Most of my comics and archaeology projects have been based in the “New World” – and have dealt almost exclusively with new sites, new projects and new data. It’s easy to do something “new” about archaeology which itself is mostly “new”. Not only is there a fairly shallow depth to the information – coming as it does from one a few seasons, but there is also a fairly contained context to the information – a single team, often operating on a restricted number of research threads. It’s not too difficult a job, therefore, to present that information to a non-archaeological audience.

But in the Near East, this is not the case. Research and excavation may be “new”, but it takes place within a context of archaeological work that goes back centuries, and within a complex network of cultures and civilisations that goes back millennia. It’s hard to talk about a small Bronze Age site in eastern Turkey without needing to talk about the Bronze Age as a whole across most of the eastern Mediterranean. And it’s almost impossible to talk about a Neo-Persian fortified site without talking about the Byzantine Empire, the Roman Empire, Sassanian kings, etc., etc. Indeed, in outreach about Near Eastern archaeology, it often boils down to trying to decide what you aren’t going to talk about, more than what you are. Our archaeological stories deal with this great depth of complexity and context by sticking to time-honoured boundaries and limits – quickly making those narratives feel “overly-familiar”. Despite decades of new and interesting research, most archaeological explanations of Near Eastern archaeology conform to recognisable patterns because it’s simply too difficult to tell such stories any other way within the narrative restrictions imposed by a museum interpretation panel or a site guide book.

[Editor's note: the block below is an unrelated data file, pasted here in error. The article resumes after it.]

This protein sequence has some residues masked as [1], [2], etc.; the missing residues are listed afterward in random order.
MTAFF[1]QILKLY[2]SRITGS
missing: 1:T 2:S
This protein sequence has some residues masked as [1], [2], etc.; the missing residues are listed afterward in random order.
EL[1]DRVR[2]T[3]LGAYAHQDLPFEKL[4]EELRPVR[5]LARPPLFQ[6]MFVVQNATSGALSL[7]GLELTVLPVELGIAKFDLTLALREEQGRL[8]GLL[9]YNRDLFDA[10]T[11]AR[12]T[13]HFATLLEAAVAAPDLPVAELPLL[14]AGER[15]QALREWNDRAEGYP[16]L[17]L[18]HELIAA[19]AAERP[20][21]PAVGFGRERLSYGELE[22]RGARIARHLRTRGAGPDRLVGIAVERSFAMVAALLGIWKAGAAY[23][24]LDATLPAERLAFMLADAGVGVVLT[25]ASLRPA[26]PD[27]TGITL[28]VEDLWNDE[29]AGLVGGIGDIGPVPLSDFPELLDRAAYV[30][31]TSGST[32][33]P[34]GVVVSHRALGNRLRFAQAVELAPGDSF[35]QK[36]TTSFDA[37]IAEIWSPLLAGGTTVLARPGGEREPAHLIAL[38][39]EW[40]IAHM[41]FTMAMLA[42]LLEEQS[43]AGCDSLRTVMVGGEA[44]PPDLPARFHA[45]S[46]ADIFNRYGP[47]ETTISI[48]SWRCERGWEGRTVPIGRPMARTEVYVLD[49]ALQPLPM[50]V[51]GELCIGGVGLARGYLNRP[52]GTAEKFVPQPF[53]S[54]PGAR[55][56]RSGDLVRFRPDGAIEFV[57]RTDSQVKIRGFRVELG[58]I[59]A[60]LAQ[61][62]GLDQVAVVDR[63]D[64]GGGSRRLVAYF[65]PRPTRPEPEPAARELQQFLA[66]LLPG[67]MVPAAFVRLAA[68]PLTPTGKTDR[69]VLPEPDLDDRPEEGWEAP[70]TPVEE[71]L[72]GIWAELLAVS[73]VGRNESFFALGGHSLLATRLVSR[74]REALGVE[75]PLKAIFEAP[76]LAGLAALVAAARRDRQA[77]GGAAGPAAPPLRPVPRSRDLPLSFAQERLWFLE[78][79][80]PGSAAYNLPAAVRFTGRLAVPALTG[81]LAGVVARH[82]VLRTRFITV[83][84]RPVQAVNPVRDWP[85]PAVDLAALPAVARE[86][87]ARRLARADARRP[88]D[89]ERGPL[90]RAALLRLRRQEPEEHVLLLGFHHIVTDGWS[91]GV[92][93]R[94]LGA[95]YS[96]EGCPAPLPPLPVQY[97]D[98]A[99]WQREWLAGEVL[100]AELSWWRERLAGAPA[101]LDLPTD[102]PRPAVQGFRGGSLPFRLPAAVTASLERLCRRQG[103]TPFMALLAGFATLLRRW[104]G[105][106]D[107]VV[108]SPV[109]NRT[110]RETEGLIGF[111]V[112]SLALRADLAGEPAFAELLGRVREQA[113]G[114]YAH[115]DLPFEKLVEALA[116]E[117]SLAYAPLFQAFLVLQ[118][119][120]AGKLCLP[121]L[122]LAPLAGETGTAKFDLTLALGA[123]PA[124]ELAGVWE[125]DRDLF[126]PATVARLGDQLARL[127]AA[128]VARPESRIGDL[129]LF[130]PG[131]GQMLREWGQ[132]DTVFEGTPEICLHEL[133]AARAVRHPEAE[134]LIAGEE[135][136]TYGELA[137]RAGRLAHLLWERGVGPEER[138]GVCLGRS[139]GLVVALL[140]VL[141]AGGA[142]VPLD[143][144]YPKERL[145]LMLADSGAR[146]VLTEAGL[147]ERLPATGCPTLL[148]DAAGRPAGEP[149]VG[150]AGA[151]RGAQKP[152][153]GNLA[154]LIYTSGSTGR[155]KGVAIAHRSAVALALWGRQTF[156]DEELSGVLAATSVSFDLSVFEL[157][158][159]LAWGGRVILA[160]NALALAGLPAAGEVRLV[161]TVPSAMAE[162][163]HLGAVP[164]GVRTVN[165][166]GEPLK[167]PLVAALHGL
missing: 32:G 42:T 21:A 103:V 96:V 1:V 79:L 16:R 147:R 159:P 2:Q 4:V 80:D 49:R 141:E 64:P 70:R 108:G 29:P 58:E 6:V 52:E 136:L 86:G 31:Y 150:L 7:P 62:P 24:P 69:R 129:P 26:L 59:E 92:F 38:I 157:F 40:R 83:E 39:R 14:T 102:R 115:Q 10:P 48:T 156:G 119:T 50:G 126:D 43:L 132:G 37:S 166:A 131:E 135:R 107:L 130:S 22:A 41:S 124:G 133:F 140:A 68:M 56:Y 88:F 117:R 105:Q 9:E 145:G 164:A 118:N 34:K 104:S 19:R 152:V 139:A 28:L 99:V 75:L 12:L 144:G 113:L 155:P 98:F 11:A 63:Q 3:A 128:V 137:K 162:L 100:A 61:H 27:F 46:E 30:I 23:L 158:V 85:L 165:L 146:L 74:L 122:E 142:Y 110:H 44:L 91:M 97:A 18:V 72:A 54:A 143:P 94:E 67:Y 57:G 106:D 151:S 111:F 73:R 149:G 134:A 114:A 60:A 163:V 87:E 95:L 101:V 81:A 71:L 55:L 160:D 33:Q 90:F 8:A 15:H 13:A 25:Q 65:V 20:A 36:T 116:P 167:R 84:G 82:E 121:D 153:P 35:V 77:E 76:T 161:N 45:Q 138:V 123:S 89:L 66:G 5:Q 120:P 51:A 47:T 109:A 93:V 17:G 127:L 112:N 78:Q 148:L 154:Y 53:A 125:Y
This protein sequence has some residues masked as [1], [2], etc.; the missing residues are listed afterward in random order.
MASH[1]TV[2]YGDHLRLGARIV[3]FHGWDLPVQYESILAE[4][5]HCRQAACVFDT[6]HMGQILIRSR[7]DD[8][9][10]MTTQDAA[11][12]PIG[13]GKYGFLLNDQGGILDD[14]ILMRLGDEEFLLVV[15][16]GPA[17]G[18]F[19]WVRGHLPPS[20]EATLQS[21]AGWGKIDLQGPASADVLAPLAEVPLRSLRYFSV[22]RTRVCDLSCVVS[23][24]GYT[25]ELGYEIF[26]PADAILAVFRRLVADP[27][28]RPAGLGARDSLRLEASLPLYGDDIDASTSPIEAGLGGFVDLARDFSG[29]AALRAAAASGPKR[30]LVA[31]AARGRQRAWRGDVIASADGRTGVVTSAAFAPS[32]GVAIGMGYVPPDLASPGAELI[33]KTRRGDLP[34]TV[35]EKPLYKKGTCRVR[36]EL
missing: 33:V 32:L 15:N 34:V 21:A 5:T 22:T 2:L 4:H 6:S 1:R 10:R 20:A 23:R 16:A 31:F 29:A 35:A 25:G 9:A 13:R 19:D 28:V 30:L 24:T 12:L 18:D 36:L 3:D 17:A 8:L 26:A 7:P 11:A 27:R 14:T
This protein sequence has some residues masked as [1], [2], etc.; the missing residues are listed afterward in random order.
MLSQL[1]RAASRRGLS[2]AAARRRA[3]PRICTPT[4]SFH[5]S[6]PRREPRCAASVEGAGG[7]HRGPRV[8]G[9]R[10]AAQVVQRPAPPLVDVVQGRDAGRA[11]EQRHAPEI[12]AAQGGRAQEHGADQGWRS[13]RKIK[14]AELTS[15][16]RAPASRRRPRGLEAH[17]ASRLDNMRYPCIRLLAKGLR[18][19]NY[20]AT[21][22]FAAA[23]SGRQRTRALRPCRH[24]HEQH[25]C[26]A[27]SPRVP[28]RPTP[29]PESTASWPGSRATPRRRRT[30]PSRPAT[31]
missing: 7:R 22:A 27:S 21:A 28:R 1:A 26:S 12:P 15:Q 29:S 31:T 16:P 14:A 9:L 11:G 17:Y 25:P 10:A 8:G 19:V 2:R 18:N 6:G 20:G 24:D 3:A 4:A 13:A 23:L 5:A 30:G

My argument in this ASOR article is that using comics as a medium for presenting such complex, multi-threaded and multi-layered information offers us a unique opportunity to do three things: (1) To re-present the archaeological stories of “old” sites, cultures and monuments in a way that actively addresses the complexity and connectedness inherent in Near Eastern archaeology, and in doing so (2) to look anew at the way we traditionally break down these stories along well-worn – even traditional – geographical, cultural and temporal lines, and in doing so (3) start to talk about the “overly-familiar” archaeology of the Near East in new – and perhaps unexpected – ways that more accurately reflects new research and scholarship.

I grew up with the archaeology of the Near East, studied it at University, and worked out there for over a decade as illustrator at Çatalhöyük. I know this world, and I know first-hand some of the issues facing public outreach in such places. But I also know that, with comics, the medium can make us think differently about our message – the form can suggest new ways to shape and present content.  This is, I think, something that “old” archaeology might need – and this is why I think comics can bring something new and invigorating to our archaeological stories of the ancient Near East.